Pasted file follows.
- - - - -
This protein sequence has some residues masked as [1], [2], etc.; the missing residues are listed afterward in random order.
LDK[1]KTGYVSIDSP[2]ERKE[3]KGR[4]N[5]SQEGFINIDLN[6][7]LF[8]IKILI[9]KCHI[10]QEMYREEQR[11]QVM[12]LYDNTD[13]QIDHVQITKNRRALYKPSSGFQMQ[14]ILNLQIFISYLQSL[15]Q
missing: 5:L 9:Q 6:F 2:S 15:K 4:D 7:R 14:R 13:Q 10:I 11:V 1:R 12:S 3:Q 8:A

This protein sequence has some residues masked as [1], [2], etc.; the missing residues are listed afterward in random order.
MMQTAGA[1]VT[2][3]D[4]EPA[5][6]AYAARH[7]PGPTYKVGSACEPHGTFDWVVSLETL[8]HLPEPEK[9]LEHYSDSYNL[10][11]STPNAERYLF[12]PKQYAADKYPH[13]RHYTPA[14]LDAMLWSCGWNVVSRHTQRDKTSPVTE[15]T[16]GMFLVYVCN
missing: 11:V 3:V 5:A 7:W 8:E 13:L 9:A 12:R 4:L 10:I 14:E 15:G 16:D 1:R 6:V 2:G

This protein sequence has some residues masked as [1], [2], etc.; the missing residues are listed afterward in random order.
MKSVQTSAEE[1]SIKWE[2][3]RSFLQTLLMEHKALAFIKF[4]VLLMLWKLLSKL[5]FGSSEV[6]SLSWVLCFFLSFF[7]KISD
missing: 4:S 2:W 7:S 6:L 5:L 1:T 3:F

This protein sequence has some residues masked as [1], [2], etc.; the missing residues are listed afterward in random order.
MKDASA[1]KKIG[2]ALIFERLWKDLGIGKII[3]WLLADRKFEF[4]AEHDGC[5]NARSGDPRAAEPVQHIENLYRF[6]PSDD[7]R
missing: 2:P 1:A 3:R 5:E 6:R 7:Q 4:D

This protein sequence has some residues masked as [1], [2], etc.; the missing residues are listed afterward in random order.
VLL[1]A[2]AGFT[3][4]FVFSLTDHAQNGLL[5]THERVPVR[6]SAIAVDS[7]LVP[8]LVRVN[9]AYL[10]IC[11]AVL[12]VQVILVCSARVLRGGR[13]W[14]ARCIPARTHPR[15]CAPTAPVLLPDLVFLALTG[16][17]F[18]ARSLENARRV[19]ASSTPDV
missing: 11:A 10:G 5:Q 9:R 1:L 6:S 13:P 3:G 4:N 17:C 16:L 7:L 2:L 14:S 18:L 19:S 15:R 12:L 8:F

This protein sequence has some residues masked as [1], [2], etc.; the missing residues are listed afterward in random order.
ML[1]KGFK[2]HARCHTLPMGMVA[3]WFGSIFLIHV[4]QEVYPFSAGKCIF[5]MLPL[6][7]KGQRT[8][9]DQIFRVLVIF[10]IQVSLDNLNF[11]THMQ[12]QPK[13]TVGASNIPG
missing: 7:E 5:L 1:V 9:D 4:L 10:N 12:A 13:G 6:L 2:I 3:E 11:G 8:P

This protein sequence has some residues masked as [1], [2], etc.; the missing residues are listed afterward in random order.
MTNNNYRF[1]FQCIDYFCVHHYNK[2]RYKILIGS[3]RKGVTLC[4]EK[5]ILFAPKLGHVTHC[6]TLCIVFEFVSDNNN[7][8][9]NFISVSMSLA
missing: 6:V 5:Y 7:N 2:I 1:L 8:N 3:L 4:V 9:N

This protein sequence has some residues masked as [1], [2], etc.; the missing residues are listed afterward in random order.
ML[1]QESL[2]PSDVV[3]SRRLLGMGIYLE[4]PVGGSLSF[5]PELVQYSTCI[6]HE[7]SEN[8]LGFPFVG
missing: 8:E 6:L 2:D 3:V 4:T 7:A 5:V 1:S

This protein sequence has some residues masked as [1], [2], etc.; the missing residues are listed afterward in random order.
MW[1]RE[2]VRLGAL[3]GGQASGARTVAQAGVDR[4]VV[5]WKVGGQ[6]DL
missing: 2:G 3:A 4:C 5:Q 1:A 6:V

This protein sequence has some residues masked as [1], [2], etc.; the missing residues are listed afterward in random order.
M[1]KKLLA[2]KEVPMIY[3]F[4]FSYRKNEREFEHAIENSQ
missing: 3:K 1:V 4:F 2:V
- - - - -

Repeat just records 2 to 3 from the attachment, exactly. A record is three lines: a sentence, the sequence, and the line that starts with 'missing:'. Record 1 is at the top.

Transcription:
This protein sequence has some residues masked as [1], [2], etc.; the missing residues are listed afterward in random order.
MMQTAGA[1]VT[2][3]D[4]EPA[5][6]AYAARH[7]PGPTYKVGSACEPHGTFDWVVSLETL[8]HLPEPEK[9]LEHYSDSYNL[10][11]STPNAERYLF[12]PKQYAADKYPH[13]RHYTPA[14]LDAMLWSCGWNVVSRHTQRDKTSPVTE[15]T[16]GMFLVYVCN
missing: 11:V 3:V 5:A 7:W 8:E 13:L 9:A 12:R 4:L 10:I 14:E 15:G 16:D 1:R 6:V 2:G

This protein sequence has some residues masked as [1], [2], etc.; the missing residues are listed afterward in random order.
MKSVQTSAEE[1]SIKWE[2][3]RSFLQTLLMEHKALAFIKF[4]VLLMLWKLLSKL[5]FGSSEV[6]SLSWVLCFFLSFF[7]KISD
missing: 4:S 2:W 7:S 6:L 5:L 1:T 3:F